• esophageal atresia;
  • prenatal diagnosis;
  • ultrasound



Prenatal diagnosis of esophageal obstruction is believed to improve the outcome for the affected newborn. However, the prenatal detection rate is only 10–40%, the diagnosis is usually not made before the third trimester and the false-positive rate has been high. This study investigated the prenatal detection rate and time of prenatal diagnosis at our center and its influence on outcome. In addition, incidence, detection rate and accuracy of the diagnosis in a large non-selected population were determined.


All cases diagnosed pre- or postnatally with esophageal obstruction and examined prenatally by ultrasound at the National Center for Fetal Medicine in Norway during 1987–2004 were evaluated.


Of 48 cases with esophageal obstruction, 21 (44%) were diagnosed prenatally (median, 32 + 0 weeks). All 21 had a small or empty stomach, 20/21 (95%) had polyhydramnios and 9/21 (43%) had a visible esophageal pouch. Associated anomalies were present in 38/48 cases (79%). The karyotype was abnormal in 11/48 cases (23%). Ten (21%) pregnancies with lethal fetal conditions were terminated. Two fetuses died in utero. Ten infants with associated anomalies died within 3 months after birth. The 26/48 (54%) survivors included 16/21 cases with a prenatal diagnosis of esophageal obstruction and 9/10 cases with isolated esophageal obstruction.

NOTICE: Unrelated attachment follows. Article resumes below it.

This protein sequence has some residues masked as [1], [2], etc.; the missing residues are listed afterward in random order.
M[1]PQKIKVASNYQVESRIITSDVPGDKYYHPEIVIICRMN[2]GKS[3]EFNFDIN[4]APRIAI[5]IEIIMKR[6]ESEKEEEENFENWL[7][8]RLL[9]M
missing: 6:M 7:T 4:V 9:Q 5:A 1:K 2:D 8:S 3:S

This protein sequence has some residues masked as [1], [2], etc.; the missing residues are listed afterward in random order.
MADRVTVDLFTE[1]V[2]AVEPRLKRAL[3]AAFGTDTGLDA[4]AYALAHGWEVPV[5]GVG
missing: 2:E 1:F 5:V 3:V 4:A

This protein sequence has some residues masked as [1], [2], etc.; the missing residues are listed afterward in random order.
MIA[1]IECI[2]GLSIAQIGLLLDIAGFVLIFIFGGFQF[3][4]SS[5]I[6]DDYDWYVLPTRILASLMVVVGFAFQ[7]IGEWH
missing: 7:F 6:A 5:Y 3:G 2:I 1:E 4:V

The clinical signs of polyhydramnios were the most important factors for prenatal detection of esophageal obstruction. Consequently, the time of diagnosis was late and the detection rate was low (44%). An increased awareness of the possibility of esophageal obstruction, leading to targeted examinations whenever the suspicion is raised during pregnancy, might improve the prenatal detection rate and thereby provide a possibility to improve the outcome. Of the cases with isolated esophageal obstruction, 90% survived, irrespective of prenatal diagnosis. Copyright © 2007 ISUOG. Published by John Wiley & Sons, Ltd.